Three kilograms of condensed milk, one kilogram of coffee, four kilograms of cheese. Neither a shopping list nor a recipe. These are quantities with which you are permitted to exit the tiny and intriguing country of Andorra. Once you have read the following article and booked your stay though, be very sure not to attempt a cross–border smuggling operation involving more than 2.5kgs of powdered milk, in excess of 400grams of pipe tobacco or greater than 200grams of tea. You do not want to even contemplate the consequences…
From Dirt Issue 130 – December 2012
Words by James McKnight. Photos by Andy Lloyd.CROSSING BORDERS
Driving in from the Spanish border, having arrived at Barcelona airport, an ascent through the built–up overspill of Andorra’s main town, Andorra La Vella, could easily lead you to a hasty conclusion that the country is entirely over–populated, the allure of a tax haven seemingly tempting so many to its gold paved streets. This is an assumption that rapidly changes once through the ‘sprawl’, as a series of tunnels, bored through vertical and mighty mountains, drops you straight back to the wilderness, or as close as you are likely to get in a country of such small proportions.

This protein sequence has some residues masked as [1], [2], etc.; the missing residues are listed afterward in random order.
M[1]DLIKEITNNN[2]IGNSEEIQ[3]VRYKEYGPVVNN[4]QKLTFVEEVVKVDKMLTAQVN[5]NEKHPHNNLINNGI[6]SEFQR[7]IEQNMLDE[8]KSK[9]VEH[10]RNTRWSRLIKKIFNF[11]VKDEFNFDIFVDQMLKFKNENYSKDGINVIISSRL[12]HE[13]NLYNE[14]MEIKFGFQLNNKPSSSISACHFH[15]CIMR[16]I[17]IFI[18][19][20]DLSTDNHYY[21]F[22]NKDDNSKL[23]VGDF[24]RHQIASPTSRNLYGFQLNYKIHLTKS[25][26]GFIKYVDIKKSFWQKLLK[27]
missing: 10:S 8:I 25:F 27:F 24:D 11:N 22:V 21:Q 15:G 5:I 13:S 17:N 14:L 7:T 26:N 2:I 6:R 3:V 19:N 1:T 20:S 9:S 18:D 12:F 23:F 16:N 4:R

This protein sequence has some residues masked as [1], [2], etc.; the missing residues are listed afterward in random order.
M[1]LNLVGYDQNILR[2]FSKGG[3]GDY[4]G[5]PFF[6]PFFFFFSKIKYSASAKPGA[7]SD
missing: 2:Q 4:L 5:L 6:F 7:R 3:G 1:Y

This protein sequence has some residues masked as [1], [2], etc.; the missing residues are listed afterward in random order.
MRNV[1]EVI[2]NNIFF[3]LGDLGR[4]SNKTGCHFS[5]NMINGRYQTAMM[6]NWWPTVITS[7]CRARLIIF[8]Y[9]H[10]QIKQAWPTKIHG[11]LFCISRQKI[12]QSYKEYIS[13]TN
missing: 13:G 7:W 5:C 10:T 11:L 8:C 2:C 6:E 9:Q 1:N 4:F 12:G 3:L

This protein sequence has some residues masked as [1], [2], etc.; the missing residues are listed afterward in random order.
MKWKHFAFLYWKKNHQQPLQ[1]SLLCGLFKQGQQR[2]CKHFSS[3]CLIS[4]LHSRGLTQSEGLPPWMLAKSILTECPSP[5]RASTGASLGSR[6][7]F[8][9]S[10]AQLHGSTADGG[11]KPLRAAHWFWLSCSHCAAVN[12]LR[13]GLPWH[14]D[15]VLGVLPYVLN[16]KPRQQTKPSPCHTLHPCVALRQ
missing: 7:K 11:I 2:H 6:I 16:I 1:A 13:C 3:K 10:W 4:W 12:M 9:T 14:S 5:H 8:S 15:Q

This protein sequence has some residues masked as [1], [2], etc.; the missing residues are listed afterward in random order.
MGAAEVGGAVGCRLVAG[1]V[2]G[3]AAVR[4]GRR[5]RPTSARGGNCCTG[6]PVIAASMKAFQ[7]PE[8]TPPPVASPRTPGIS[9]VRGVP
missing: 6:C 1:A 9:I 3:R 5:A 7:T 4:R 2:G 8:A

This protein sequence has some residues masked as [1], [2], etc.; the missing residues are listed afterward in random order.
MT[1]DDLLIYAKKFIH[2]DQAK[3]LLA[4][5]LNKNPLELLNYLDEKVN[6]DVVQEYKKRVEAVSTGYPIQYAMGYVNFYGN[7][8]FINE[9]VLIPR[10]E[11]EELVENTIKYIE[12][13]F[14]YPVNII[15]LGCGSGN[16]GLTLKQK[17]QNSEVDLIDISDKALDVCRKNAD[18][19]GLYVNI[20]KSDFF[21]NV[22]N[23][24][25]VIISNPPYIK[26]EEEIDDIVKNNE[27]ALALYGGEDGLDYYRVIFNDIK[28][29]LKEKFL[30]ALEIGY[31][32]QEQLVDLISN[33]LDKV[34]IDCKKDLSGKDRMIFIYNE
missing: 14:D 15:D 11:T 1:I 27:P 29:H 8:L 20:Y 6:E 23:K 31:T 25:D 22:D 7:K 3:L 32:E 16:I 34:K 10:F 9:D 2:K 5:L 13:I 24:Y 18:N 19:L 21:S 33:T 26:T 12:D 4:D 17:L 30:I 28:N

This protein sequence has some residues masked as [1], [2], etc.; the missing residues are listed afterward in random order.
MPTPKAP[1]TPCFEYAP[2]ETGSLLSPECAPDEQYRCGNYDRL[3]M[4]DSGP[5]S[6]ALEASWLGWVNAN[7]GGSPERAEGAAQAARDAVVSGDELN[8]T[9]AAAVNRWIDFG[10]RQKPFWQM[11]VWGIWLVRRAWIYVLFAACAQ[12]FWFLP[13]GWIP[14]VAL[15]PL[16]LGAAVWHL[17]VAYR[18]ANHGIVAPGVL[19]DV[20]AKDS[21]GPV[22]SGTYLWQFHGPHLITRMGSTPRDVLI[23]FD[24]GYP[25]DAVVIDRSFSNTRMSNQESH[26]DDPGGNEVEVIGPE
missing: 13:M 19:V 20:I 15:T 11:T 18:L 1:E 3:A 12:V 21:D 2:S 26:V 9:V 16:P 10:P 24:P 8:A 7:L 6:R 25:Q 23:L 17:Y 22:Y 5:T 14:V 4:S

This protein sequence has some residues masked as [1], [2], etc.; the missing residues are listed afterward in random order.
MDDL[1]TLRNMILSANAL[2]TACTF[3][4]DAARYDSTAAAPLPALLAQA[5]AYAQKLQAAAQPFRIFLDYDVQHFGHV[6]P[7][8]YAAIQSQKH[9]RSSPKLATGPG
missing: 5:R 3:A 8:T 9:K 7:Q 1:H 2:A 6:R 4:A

The majority of summertime visitors fail to make it past the potential bargains on offer in the valley and rarely venture up and beyond. Mountain biking in Andorra is thriving just beyond the fringes and late this summer I was fortunate enough to sample it along with Dirt photographer Andy Lloyd, under the expert guidance of Martin Hills and Keevin Thine of Singletrack Safari. Martin provides the planning and owns the company, Keev provides guiding and plenty of big, ear–to–ear smiles. A great duo who play off each other and love the mountains equally.
Rowan Sorrell visited with photographer Victor Lucas back in 2008 to report for Dirt on the riding in the Pyrenees and Andorra in particular, but things have changed a little since then and the bike parks have extended greatly. >>